One of the workers needed to sleep in the Teacher’s little home, and I was eager to clean it up. One afternoon I was there sweeping, and the fellow put his arm around my shoulders and touched my newly developing breasts. I remember that we were standing on the west side of the yellow school house, with the sun shining in my face. I felt very uncomfortable and made a hurried excuse that my mother was calling, and ran home. He called after me, “Don’t tell your mom!” It so happened that Dad was in town and I slept with my mother, and thank goodness, I told her what that man had done. I awoke in my own bed and learned that Dad had fired him, in no uncertain terms. He stole Dad’s good saddle and bridle, missing when the horse he rode away on returned home. Dad did say it was worth it to have that kind of a worker gone from the ranch.


Sometime in August, 1930, we five children eagerly rode out to gather sagebrush as wood for our winter supply. Ballard drove the team, old Tom and Prince, hitched to a flatbed wagon. Ballard and Yvonne had gotten off the wagon to open the gate at the top of the long lane, almost one mile from the home. Tom and John, ages about five and three, stayed with the wagon, and I was to drive the team through the gate. Our Dad was in the field, near by, hunting jackrabbits.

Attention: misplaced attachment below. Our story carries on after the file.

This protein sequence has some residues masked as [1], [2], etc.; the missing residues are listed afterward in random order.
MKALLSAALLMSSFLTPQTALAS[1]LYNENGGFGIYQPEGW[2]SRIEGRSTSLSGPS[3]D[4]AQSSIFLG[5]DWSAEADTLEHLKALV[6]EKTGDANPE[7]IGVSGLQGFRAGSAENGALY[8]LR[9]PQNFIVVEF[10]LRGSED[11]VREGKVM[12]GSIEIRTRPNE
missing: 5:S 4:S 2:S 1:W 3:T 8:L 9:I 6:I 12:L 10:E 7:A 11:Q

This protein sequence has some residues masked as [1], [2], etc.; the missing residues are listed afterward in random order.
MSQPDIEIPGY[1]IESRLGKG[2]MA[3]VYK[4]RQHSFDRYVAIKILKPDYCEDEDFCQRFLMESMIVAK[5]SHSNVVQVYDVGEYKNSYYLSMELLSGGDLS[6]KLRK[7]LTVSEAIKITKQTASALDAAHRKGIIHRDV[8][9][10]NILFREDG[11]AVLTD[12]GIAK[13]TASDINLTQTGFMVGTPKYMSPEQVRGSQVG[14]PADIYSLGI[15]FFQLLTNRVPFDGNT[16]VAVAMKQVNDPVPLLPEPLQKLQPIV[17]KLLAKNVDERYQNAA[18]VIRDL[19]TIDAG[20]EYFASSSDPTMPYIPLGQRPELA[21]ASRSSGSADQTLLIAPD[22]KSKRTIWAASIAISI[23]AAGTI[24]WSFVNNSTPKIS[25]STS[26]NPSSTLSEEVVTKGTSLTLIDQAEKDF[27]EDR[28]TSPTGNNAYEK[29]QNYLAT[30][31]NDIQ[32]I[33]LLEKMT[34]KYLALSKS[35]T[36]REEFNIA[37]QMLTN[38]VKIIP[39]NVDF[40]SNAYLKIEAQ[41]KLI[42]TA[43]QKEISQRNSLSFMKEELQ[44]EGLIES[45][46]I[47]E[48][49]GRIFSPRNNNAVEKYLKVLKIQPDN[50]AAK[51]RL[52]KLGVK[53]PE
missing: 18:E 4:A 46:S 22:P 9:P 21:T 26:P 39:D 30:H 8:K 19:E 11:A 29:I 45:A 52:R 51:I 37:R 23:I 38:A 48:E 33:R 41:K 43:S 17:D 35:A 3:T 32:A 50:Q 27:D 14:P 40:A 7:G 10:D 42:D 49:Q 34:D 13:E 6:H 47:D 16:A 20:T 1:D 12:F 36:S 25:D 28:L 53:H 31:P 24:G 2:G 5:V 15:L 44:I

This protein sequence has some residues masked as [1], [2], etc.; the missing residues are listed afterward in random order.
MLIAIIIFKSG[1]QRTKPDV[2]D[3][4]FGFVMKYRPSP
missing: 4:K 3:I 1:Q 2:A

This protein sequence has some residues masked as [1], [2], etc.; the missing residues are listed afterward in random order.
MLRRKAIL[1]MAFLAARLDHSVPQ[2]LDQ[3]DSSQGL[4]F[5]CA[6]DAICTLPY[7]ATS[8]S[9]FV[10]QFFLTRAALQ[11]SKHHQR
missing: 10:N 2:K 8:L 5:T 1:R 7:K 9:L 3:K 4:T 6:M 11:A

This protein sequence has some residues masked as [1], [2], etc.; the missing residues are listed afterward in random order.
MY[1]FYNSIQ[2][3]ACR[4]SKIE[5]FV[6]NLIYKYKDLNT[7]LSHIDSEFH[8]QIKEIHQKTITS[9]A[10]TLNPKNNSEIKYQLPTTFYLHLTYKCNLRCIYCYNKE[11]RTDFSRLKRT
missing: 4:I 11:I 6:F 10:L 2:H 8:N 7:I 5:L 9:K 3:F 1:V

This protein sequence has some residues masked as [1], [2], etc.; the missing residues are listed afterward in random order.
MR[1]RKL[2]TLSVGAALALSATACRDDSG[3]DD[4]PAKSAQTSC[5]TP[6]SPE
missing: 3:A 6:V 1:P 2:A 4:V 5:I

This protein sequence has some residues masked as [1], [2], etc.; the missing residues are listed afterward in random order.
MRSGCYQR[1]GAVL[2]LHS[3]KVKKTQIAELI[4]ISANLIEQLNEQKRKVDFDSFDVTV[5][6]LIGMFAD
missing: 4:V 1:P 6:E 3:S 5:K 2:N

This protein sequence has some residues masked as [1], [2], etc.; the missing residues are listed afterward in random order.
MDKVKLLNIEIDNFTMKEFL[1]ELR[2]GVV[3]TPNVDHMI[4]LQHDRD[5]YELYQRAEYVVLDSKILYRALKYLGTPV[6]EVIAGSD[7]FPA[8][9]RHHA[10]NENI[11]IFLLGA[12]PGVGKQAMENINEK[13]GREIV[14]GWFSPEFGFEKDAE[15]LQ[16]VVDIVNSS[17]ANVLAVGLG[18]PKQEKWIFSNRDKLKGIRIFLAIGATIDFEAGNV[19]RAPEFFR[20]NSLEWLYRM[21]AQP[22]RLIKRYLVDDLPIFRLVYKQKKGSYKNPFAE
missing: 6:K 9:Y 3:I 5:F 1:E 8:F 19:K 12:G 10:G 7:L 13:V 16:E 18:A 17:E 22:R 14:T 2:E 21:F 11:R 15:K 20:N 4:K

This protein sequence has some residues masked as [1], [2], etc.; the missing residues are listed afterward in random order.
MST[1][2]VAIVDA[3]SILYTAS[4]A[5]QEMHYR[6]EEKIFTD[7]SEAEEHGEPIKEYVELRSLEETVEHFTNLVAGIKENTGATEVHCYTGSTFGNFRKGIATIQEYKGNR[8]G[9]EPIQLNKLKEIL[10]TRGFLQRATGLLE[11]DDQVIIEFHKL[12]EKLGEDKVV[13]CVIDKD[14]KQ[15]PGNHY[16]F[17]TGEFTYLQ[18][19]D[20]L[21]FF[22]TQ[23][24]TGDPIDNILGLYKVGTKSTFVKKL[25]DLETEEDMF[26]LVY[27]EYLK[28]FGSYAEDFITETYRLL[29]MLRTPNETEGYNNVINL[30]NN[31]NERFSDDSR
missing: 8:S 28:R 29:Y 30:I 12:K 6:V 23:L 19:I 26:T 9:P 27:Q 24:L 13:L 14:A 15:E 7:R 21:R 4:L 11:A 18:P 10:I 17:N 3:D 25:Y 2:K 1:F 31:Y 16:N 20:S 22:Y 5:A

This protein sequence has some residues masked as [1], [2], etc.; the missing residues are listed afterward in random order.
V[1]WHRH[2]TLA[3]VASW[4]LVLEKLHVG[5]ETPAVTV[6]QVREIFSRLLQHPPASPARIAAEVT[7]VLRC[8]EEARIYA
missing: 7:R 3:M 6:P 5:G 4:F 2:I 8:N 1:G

About the time they dragged the wire gate open, there came a noisy black car over the hill and right up to our big gate. Meanwhile, I had pulled the wagon (team) to the right so the car could pass, but the team turned on around and started running back down the road toward the house. I was unable to hang on to anything and was bounced off quickly, with the wheels running over my left ankle. The folks in the car picked me up, after picking up Ballard and Yvonne (¿) and raced after the runaway team. The noise of the big engine made the horses run even faster! The commotion caused my Dad to run back toward the house. Fortunately, the team followed the road over a narrow bridge and finally turned at the top of the hill to the left and raced toward and headed into the big round corral, where they were stopped abruptly because the wide wagon bed could not enter the gate.

Mom heard the commotion as she stepped outside to throw out some water, and dropping everything, she hurried up the hill. She was close to eight months pregnant and almost fainted when she saw her youngest son hanging on to boards in the wagon floor, with his back directly in front of the front wheel, the only wheel with no protective box over it.